(Bloomberg) – Chevron plans as much as $80 billion in dividends and share buybacks over the next five years, boosting distributions by 20% compared with the most recent pace of payouts as the U.S. oil giant ramps up production and returns from the Permian Basin.
Mike Wirth, who took over as chief executive officer little more than two years ago, promised shareholders a mix of cost-cutting and measured production growth to offer attractive financial returns even as customers and policymakers demand lower-carbon fuels. Production from the Permian in Texas and New Mexico will double over the next five years and eventually account for a third of its global output.
The targets, unveiled by Chevron at its investor meeting in New York on Tuesday, are illustrative of the high-wire balancing act facing Big Oil. The industry’s largest companies are being asked to reinvest in future production, reward shareholders, and, at the same time, work through an energy transition that may spell the end of fossil fuel growth within a decade.
Chevron’s projected investor returns “look well supported by the balance sheet,” RBC analyst Biraj Borkhataria said in a note to clients. The presentation “looks more like evolution than revolution, and continues the prior mantra around lower for longer capex, and a steady uptick in Permian performance.”
Chevron said it will save $2 billion by cost cutting and margin improvements while holding annual capital spending to no more than 10% above current levels. Returns on capital will increase to more than 10% by 2024, up a third from current levels.
Returning cash to shareholders is “our number one priority,” Wirth said. “This doesn’t rely on higher oil prices. It relies on self-help to greater cost efficiency, continued capital discipline and effective portfolio management.”
Chevron’s returns have languished in recent years, far below where they stood a decade earlier. Exxon Mobil Corp. has seen a similar deterioration.
The Permian will be a key driver of Chevron’s plan to improve performance, offering more than 20% profit for each dollar invested, said Jay Johnson, head up upstream. Production will flatten out at 1.2 million barrels a day by the mid-2020s with capital spending of about $4.5 billion a year.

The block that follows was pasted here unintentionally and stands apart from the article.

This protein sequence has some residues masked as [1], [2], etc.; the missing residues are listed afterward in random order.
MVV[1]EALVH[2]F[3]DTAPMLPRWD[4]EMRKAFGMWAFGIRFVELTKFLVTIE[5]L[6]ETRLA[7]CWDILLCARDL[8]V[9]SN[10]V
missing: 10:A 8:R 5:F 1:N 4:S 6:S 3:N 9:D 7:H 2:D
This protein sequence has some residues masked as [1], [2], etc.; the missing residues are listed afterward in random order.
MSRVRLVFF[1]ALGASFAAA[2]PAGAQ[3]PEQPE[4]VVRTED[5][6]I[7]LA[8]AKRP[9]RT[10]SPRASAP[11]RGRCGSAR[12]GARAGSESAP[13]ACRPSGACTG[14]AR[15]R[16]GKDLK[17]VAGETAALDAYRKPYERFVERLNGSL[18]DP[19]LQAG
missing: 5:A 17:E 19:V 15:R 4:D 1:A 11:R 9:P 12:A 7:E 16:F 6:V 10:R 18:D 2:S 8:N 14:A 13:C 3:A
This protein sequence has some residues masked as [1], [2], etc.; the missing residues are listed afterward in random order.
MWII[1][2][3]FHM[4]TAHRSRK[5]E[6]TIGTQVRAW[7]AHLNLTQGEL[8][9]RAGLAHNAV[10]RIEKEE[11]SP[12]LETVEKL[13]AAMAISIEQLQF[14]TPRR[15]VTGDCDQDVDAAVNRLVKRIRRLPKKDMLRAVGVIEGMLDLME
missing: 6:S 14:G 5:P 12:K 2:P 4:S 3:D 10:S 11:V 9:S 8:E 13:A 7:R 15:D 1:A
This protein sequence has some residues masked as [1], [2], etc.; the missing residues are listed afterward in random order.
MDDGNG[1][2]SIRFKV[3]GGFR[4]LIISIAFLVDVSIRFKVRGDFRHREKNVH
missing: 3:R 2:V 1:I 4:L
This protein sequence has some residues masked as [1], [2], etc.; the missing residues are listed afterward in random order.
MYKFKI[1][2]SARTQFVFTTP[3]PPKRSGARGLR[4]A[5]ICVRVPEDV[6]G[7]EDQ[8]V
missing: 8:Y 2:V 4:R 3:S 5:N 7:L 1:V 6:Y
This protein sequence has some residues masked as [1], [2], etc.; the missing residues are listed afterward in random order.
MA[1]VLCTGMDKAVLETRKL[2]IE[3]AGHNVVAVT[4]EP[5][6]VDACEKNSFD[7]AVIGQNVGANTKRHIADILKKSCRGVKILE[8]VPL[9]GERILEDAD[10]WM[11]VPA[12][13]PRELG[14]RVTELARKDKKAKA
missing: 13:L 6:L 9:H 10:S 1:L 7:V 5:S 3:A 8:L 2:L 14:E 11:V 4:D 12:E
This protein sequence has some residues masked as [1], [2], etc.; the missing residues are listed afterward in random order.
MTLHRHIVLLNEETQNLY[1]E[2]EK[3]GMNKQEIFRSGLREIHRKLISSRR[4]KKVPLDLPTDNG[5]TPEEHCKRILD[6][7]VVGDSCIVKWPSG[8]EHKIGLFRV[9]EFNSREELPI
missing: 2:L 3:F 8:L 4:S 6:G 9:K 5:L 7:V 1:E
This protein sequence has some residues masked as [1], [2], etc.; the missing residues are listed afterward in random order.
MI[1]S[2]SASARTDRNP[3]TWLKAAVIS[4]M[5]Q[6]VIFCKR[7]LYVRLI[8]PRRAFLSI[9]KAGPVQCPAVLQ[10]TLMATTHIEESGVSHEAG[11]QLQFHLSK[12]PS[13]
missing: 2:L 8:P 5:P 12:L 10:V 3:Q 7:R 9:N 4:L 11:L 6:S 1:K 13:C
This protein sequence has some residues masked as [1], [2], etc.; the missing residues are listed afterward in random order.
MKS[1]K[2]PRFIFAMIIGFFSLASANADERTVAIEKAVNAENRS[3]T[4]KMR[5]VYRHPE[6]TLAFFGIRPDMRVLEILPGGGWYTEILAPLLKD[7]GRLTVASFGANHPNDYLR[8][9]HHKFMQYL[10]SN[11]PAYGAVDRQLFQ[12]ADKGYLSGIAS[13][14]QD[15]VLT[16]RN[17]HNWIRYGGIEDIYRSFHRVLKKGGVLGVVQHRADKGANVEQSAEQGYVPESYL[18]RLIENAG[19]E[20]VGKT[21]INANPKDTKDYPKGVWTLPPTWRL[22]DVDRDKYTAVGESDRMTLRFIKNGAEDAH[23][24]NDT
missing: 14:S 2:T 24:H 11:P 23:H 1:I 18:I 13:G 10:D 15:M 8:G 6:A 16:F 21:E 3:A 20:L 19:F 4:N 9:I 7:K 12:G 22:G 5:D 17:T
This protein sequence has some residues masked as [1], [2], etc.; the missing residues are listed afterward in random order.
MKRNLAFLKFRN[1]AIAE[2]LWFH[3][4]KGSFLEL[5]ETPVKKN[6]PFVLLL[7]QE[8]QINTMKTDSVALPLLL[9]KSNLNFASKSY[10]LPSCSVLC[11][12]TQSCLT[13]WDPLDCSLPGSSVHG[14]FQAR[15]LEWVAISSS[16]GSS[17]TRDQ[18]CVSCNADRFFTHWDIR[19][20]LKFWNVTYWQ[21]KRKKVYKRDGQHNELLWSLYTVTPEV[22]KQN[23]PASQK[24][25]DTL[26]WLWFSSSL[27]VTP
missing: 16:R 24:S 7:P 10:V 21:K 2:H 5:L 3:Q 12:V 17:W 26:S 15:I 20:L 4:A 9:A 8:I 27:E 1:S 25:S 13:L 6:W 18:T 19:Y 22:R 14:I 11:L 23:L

The Permian targets show faith in a basin in which many operators are struggling to generate cash after taking on bigs debts during the past decade. Chevron believes it’s unaffected by those challenges, with a superior land position inherited from its merger with Texaco Inc. in 2001 and the financial firepower to out-muscle smaller rivals through troughs in oil and gas prices.
With a strategy of emphasizing cash returned to investors over production growth, Chevron is following the path laid down in recent years by another U.S. rival, ConocoPhillips. It recognizes that the world doesn’t need ever-increasing amounts of oil and that shareholders need to be rewarded for owning fossil fuel producers.
Chevron’s new target of shareholder distributions suggests a significant increase from what the American oil giant has been doing until recently. Last year, Chevron returned $13 billion in dividends and buybacks, equivalent to $65 billion if repeated over a five-year period. The new goal of $75 billion to $80 billion in returns is equivalent to about 45% of its current market value.
“To the general portfolio managers out there, if you’re looking for cash, Chevron is the place to be,” Chief Financial Officer Pierre Breber said at the presentation.
Chevron’s shares rose 0.3% at $96.86 at 10:11 a.m. in New York. Brent crude rose 1.8% to $52.81 a barrel.
Chevron has declined 20% this year, almost mirroring the fall in Brent and showing that investors are not giving the oil giant much benefit for its refineries and chemical operations that usually cushion the impact of low prices.